A “Meeting reference-soon” has value “No” indicated at 280. In this example, the user has assigned a new attribute a value of “−8” indicated at 284. Thus, an e-mail that is “Just To Me” will get +36 points, but if it does not reference a near-in-time meeting, it will then lose 8 points. As noted above, various combinations of attributes having different values may be employed. It is noted that a window or pane at 288 can be provided. The window at 288 enables users to observe actual items (e.g., drag-in e-mail, text-encoded voice message) and interactively see and edit an associated score. A first button 290 can select a first item from a source 120 such as the most recent or the oldest e-mail from a folder of e-mails. A next button 294 can sequence to the next item in the folder. An apply button 296 can be employed to record or register user adjustments applied to items appearing in the pane 280 via a user preferences file (not shown).
FIG. 7 is a diagram 300 illustrating basic policy adjustments in accordance with an aspect of the present invention. In this example, users can set bounds on when to be interrupted with an item. If a basic policy tab 304 is selected, and in one example, a user selects that notification about an item such as an e-mail having a score of 100 (at reference numeral 308) (or other value), the notification of the item should be within 5 minutes as indicated at 310. If the score is 50 (or other value), then notification can be delayed up to 5 hours as indicated at 312. For other scores, the time generally will be interpolated between selected values. The MAP tool 110 and associated notification manager generally attempts to meet the deadline (e.g.,5 hours) without creating an unwanted interruption. In a “Contexts” section at 316, users specify which interruptions are suitable given a context (e.g., I am busy, a meeting, a critical meeting, after hours, and so forth). In the example above, it's appropriate to interrupt users when they are busy working if a Priority Score exceeds a settable threshold of 71 (or other value) as indicated at 320. If the deadline can't be met without an unwanted interruption, a “Fallbacks” section 324 is provided indicating what to do in such a situation. In the example above, a selection 328 causes the system to wait for the user's context to change, but if necessary to interrupt at the deadline.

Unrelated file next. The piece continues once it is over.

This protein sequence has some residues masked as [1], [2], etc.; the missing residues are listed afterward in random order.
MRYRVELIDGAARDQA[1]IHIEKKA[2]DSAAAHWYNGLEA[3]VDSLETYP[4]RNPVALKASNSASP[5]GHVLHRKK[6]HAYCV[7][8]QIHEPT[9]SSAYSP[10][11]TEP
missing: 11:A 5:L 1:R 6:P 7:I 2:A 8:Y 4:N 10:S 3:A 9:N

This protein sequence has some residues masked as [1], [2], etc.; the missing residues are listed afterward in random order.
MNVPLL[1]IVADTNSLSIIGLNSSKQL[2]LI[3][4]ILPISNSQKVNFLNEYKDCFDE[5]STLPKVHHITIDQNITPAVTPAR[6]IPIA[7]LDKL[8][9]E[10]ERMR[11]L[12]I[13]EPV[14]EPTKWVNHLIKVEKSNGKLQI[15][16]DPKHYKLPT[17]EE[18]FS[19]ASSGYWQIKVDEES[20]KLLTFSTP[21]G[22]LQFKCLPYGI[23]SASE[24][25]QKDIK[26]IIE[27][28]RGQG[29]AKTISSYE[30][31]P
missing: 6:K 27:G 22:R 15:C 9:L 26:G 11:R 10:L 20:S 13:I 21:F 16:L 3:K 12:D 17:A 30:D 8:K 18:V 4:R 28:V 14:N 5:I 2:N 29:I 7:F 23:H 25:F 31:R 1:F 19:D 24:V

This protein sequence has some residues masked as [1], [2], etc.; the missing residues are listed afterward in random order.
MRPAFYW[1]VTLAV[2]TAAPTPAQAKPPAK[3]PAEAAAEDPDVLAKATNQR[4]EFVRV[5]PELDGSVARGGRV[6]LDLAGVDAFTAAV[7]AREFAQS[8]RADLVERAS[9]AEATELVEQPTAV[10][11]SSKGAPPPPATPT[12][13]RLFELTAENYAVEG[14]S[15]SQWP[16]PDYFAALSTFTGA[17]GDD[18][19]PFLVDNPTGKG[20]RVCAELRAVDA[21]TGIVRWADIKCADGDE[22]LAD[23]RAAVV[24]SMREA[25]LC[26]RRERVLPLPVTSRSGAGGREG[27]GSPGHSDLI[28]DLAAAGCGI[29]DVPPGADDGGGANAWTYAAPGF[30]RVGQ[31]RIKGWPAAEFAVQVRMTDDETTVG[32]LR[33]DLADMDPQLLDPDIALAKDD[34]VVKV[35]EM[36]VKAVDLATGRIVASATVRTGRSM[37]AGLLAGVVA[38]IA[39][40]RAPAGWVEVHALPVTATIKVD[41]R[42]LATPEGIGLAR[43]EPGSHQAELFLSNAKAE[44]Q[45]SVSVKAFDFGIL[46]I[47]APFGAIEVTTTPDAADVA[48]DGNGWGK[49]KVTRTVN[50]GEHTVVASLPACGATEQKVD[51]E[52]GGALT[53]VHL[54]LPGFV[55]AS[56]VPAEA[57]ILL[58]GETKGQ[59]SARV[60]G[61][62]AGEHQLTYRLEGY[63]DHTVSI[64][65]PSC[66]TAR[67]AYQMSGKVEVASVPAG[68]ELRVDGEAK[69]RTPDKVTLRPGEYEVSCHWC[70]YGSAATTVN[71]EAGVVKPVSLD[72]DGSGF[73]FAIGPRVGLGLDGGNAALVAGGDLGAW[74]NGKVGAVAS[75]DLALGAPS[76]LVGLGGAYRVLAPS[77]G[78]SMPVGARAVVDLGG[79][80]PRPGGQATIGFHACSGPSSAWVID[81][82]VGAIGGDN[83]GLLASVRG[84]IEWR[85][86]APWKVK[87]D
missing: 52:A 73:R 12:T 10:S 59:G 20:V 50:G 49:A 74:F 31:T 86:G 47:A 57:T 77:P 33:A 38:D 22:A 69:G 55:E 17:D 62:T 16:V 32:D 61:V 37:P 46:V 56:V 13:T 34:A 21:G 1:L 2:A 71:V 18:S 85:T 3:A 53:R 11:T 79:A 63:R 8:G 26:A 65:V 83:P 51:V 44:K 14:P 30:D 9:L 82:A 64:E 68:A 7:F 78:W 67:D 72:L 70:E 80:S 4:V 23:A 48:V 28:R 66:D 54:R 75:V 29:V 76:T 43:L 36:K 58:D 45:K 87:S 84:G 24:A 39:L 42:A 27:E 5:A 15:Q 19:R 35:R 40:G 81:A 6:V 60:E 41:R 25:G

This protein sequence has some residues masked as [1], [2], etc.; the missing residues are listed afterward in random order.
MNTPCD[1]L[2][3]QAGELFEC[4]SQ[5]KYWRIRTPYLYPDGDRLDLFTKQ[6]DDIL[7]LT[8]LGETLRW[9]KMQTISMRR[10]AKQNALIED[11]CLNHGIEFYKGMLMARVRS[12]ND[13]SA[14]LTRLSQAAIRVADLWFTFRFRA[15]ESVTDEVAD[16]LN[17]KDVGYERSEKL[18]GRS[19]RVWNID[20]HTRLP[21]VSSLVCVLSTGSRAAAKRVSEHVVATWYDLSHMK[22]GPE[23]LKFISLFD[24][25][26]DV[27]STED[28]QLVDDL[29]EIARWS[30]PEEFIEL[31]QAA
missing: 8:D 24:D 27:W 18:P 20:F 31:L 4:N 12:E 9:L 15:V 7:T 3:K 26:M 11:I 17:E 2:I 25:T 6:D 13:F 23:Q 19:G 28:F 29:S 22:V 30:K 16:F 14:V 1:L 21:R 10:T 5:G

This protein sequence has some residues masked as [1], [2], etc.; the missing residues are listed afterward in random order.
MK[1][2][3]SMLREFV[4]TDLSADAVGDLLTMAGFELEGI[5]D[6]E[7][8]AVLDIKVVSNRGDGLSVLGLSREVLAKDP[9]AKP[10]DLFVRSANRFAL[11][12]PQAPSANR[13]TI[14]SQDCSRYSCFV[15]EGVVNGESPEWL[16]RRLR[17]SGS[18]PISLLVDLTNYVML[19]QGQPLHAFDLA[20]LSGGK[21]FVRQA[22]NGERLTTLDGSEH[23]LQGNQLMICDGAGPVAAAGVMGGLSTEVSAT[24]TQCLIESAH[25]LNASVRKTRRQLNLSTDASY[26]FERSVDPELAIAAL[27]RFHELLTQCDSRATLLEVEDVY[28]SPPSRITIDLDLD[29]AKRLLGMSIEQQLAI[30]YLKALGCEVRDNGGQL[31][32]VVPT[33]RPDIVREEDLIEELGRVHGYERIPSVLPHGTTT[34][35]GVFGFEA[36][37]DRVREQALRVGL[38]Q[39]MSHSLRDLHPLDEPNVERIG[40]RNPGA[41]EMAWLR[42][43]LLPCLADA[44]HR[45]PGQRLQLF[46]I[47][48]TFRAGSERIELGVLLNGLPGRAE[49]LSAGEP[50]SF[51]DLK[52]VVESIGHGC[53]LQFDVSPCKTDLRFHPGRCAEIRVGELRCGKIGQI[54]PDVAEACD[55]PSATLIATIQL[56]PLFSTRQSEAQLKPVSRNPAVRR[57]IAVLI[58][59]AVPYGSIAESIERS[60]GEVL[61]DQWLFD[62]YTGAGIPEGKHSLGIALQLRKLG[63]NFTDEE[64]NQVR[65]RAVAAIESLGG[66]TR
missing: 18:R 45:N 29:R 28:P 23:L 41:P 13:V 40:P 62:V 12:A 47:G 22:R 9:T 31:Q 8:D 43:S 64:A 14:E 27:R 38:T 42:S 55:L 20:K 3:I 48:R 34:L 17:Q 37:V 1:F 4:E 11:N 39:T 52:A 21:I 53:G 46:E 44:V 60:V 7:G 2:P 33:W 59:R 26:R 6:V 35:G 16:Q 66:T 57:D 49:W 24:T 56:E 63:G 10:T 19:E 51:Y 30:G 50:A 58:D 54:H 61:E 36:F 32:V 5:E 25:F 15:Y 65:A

FIG. 8 is a diagram 350 illustrating advanced policy adjustments in accordance with an aspect of the present invention. An “Advanced Policy” tab 354 offers an alternate manner in which to specify when users should be notified of an incoming item. This can be achieved by setting an initial value of an item at (e.g., items scored with 100 points) as indicated at 358. In addition, how long before the item starts to loose value (by not being reviewed over time) and when it will have lost most of its value is specified at 362 and 366, respectively, wherein users can specify other values for items scored with 75 and 50 points at 370 and 374, respectively (100, 75, and 50 are exemplary scores). These values are employed to compute the value of an item and how much value will be lost if a notification of the item is not received in time (e.g., a message or item saying “Call me this evening or forget it,” may have little or no value if the message is not reviewed until the next day). At 380, a curve or other function such as a sigmoid can be provided to provide some graphical indication of how a respective item looses its value over time if the information or content therein is not reviewed (or review is delayed) by the user (can also include audio/video/text indications such as computer generated message “You better review this message within one hour or its value will decrease to about 0”).
FIG. 9 is a diagram 400 illustrating cues options in accordance with an aspect of the present invention. Some attributes of items are determined by looking for phrases in that item. For example, given an e-mail attribute, a “Signs of high urgency” classifier may search for phrases in the subject and/or body of an e-mail (e.g., “I need to speak to you, ” “It is urgent,” “An emergency”). A “Custom Cues” tab 404 can be employed to specify such phrases or other phrases having lower or higher indications of urgency. The “Custom Cues” tab 404 is somewhat analogous to the address book described above. A Phrase Palette 408 enables users to specify phrases and/or groups of phrases. The phrase can be shared among all sources 120 (or subset of sources), if desired. A list of the attributes of the current source 120 that have phrases and groups of phrases as values can be provided at 412. Users can drop and drag (or copy and paste) to manipulate phrases, groups, and/or attributes, if desired.